Philostratus, Life of Apollonius 7.16-20

Philostratus' Life of Apollonius: third-century biography of a charismatic teacher and miracle worker from the first century CE, who is often likened to Jesus of Nazareth.

In the Life of Apollonius, Athenian author Philostratus (a sophist who lived from c.170 to c.247) tells the story of Apollonius of Tyana, a charismatic teacher and miracle worker from the first century CE. (A summary of this work can be found here.) It is an apologetic vie romancée, in which Philostratus tries to prove that Apollonius was a man with divine powers, but not a magician.

The translation was made by F.C. Conybeare and was published in 1912 in the Loeb Classical Library.

[7.16] They sailed from Dicaearchia, and on the third day they put in to the mouth of the Tiber from which it is a fairly short sail up to Rome.

Now the Emperor's sword was at that time in the keeping of Aelianus, a person who long ago had been attached to Apollonius, because he once met him in Egypt. And although he said nothing openly in his favor to Domitian, for that his office did not allow of his doing -for how could he have praised to his sovereign's face one who was supposed to be an object of detestation any more than he could intercede in his behalf as for a friend of his own?- nevertheless whatever means there were of helping him in an unobtrusive way, he resorted to in his behalf; and accordingly at the time when, before he arrived, Apollonius was being calumniated to Domitian, he would say: "My sovereign, sophists ar all prattle and flippancy; and their art is all show, and they are so eager to die because they get no good out of life; and therefore they don't wait for death to come of itself, but try to anticipate and draw it on themselves by provoking those who hold the sword.

This I think was the reason which weighed with Nero and prevented his being drawn on by Demetrius into slaying him. For as he saw that he was anxious for death, he let him off not because he wished to pardon him, but because he disdained to put him to death. Moreover in the case of Musonius the Tyrrhenian, who opposed his rule in many ways, he only kept him in the island called Gyara; and Hellenes are so fond of sophists, that at that time they were all making voyages by ship to visit him, as they now do to visit the spring; for until Musonius went there, there was no water in the island, but he discovered a spring, which the Greeks celebrate as loudly as they do the horse's spring at Helicon."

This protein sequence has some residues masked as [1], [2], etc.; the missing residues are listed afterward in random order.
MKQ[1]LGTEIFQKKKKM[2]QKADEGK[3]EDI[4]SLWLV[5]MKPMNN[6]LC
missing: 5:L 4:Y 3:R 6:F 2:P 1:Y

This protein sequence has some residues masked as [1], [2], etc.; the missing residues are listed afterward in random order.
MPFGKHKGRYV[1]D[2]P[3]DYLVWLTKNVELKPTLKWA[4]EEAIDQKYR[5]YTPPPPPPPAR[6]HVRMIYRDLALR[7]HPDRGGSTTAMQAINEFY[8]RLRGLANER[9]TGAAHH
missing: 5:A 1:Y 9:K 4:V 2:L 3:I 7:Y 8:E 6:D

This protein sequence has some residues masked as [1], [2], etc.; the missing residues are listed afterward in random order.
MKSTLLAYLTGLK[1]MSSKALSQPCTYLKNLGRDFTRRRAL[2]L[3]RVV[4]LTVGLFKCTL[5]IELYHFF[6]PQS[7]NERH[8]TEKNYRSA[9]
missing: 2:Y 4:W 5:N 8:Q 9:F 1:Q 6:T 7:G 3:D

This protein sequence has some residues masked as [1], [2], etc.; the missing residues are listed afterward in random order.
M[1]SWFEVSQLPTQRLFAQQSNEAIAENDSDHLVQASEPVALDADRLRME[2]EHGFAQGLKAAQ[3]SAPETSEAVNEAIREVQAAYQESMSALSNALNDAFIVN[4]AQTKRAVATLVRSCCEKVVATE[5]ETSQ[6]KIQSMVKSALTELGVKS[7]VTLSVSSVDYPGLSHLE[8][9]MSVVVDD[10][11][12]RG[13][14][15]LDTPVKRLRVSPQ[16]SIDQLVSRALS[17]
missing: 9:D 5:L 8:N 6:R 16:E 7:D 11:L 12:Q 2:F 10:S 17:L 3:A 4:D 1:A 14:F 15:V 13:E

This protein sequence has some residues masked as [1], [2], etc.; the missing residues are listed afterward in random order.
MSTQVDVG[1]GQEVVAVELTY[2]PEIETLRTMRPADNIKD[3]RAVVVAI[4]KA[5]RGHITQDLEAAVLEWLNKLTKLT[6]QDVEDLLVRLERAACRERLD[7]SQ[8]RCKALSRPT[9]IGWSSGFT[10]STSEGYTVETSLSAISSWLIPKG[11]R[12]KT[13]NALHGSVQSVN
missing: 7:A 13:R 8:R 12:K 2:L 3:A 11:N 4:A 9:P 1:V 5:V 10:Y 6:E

[7.17] In this way Aelian tried to put off the king until Apollonius arrived, and then he began to use more address; for he ordered Apollonius to be arrested and brought into his presence. And when the counsel for the prosecution began to abuse him as a wizard and an adept at magic, Aelian remarked, "Keep yourself and your charges against him for the Royal Court."

But Apollonius remarked: "If I am a wizard, how is it I am brought to trial? And if I am brought to trial, how can I be a wizard? Unless indeed the power of slander is so great that even wizards cannot get the better of it."

Then when the accuser was about to say something still more foolish, Aelian cut him short and said: "Leave me the time that will elapse until his trial begins; for I intend to examine the sophist's character privately, and not before yourselves; and if he admits his guilt, then the pleadings in the court can be cut short, and you can depart in peace, but if he denies his guilt, the emperor will try him."

He accordingly passed into his secret court where the most important accusations and causes were tried in strict privacy, and said to the company: "Do you depart hence, and let no one remain to listen, for such is the will of the Emperor."

[7.18] And when they were alone, he said: "I, O Apollonius, was a stripling at the time when the father of the present sovereign came to Egypt to sacrifice to the gods, and to consult you about his own affairs. I was a tribune only then, but the Emperor took me with him because I was already versed in war; while you were so friendly with myself, that when the Emperor was receiving deputations from the cities, you took me aside and told me of what country I was and what was my name and parentage; and you foretold to me that I should hold this office which is accounted by the multitude the highest of all, and superior to all human positions at once, although to myself it means much trouble and much unhappiness.

For I am the sentinel of the harshest of tyrants, whom if I betray, I am afraid of the wrath of heaven. But I have shown you how friendly I am towards yourself, for in reminding you how our friendship began, I have surely made it clear to you that it can never cease, as long as we can remember those beginnings.